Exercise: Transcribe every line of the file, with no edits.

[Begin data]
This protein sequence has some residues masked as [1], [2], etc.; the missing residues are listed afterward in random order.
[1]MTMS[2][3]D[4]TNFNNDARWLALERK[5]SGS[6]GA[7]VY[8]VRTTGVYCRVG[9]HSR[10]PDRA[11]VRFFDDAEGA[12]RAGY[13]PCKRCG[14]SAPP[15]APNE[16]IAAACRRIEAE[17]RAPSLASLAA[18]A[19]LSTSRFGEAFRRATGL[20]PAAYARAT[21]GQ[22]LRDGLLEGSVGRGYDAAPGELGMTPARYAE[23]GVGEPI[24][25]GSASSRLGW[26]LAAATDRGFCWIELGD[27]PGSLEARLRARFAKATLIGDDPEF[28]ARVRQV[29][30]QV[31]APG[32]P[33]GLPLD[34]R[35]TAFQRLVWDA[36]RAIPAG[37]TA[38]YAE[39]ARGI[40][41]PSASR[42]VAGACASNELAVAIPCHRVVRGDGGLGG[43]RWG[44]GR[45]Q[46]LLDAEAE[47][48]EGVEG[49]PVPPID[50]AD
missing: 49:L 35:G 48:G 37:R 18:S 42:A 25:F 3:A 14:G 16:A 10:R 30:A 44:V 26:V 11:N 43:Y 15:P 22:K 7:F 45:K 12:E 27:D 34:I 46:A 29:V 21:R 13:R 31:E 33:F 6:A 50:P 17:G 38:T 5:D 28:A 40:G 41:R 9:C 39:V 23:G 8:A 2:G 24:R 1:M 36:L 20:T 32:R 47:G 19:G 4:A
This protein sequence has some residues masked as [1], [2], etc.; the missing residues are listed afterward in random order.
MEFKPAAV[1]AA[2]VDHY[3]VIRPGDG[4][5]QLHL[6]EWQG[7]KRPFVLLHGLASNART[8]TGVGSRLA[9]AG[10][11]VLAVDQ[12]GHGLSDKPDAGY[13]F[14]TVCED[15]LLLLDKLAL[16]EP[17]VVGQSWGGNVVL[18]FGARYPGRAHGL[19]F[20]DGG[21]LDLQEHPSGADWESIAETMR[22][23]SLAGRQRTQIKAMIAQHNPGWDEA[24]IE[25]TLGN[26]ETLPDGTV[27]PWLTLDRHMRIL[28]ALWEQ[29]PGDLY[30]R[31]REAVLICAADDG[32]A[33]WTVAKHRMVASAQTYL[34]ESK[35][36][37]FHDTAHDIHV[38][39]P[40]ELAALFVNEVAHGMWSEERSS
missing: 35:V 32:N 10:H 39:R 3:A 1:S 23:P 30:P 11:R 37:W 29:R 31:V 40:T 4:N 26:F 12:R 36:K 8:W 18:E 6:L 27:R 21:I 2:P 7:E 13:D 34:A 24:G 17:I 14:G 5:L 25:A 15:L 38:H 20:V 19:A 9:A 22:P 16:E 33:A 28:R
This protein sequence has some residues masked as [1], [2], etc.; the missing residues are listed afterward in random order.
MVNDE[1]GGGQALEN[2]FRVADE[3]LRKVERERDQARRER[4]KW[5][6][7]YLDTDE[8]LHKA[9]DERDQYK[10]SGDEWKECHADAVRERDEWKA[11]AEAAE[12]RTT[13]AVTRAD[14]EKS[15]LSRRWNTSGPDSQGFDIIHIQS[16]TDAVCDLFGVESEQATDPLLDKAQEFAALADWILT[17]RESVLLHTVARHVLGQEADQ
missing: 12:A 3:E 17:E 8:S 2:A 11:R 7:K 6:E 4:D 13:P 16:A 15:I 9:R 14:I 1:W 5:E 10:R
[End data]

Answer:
This protein sequence has some residues masked as [1], [2], etc.; the missing residues are listed afterward in random order.
[1]MTMS[2][3]D[4]TNFNNDARWLALERK[5]SGS[6]GA[7]VY[8]VRTTGVYCRVG[9]HSR[10]PDRA[11]VRFFDDAEGA[12]RAGY[13]PCKRCG[14]SAPP[15]APNE[16]IAAACRRIEAE[17]RAPSLASLAA[18]A[19]LSTSRFGEAFRRATGL[20]PAAYARAT[21]GQ[22]LRDGLLEGSVGRGYDAAPGELGMTPARYAE[23]GVGEPI[24][25]GSASSRLGW[26]LAAATDRGFCWIELGD[27]PGSLEARLRARFAKATLIGDDPEF[28]ARVRQV[29][30]QV[31]APG[32]P[33]GLPLD[34]R[35]TAFQRLVWDA[36]RAIPAG[37]TA[38]YAE[39]ARGI[40][41]PSASR[42]VAGACASNELAVAIPCHRVVRGDGGLGG[43]RWG[44]GR[45]Q[46]LLDAEAE[47][48]EGVEG[49]PVPPID[50]AD
missing: 49:L 35:G 48:G 37:R 18:S 42:A 25:F 3:A 14:G 16:A 10:R 30:A 44:V 26:V 11:N 43:Y 15:P 22:K 7:F 45:K 12:E 27:D 34:I 46:A 29:V 21:R 13:R 31:E 33:F 6:A 50:P 17:G 38:T 5:D 28:A 40:G 41:R 9:C 39:V 23:G 8:A 2:G 24:R 1:M 36:L 20:T 32:R 47:G 19:G 4:A
This protein sequence has some residues masked as [1], [2], etc.; the missing residues are listed afterward in random order.
MEFKPAAV[1]AA[2]VDHY[3]VIRPGDG[4][5]QLHL[6]EWQG[7]KRPFVLLHGLASNART[8]TGVGSRLA[9]AG[10][11]VLAVDQ[12]GHGLSDKPDAGY[13]F[14]TVCED[15]LLLLDKLAL[16]EP[17]VVGQSWGGNVVL[18]FGARYPGRAHGL[19]F[20]DGG[21]LDLQEHPSGADWESIAETMR[22][23]SLAGRQRTQIKAMIAQHNPGWDEA[24]IE[25]TLGN[26]ETLPDGTV[27]PWLTLDRHMRIL[28]ALWEQ[29]PGDLY[30]R[31]REAVLICAADDG[32]A[33]WTVAKHRMVASAQTYL[34]ESK[35][36][37]FHDTAHDIHV[38][39]P[40]ELAALFVNEVAHGMWSEERSS
missing: 35:V 32:N 10:H 39:R 3:A 1:S 23:P 30:P 11:R 37:W 29:R 31:V 40:T 4:N 26:F 12:R 36:K 8:W 18:E 6:L 27:R 21:I 2:P 7:E 13:D 34:A 24:G 17:I 14:G 5:L 25:A 15:L 38:H 20:V 19:A 9:A 22:P 16:E 33:A 28:R
This protein sequence has some residues masked as [1], [2], etc.; the missing residues are listed afterward in random order.
MVNDE[1]GGGQALEN[2]FRVADE[3]LRKVERERDQARRER[4]KW[5][6][7]YLDTDE[8]LHKA[9]DERDQYK[10]SGDEWKECHADAVRERDEWKA[11]AEAAE[12]RTT[13]AVTRAD[14]EKS[15]LSRRWNTSGPDSQGFDIIHIQS[16]TDAVCDLFGVESEQATDPLLDKAQEFAALADWILT[17]RESVLLHTVARHVLGQEADQ
missing: 12:A 3:E 17:E 8:S 2:A 11:R 7:K 6:E 4:D 13:P 16:A 15:I 9:R 14:I 1:W 5:E 10:R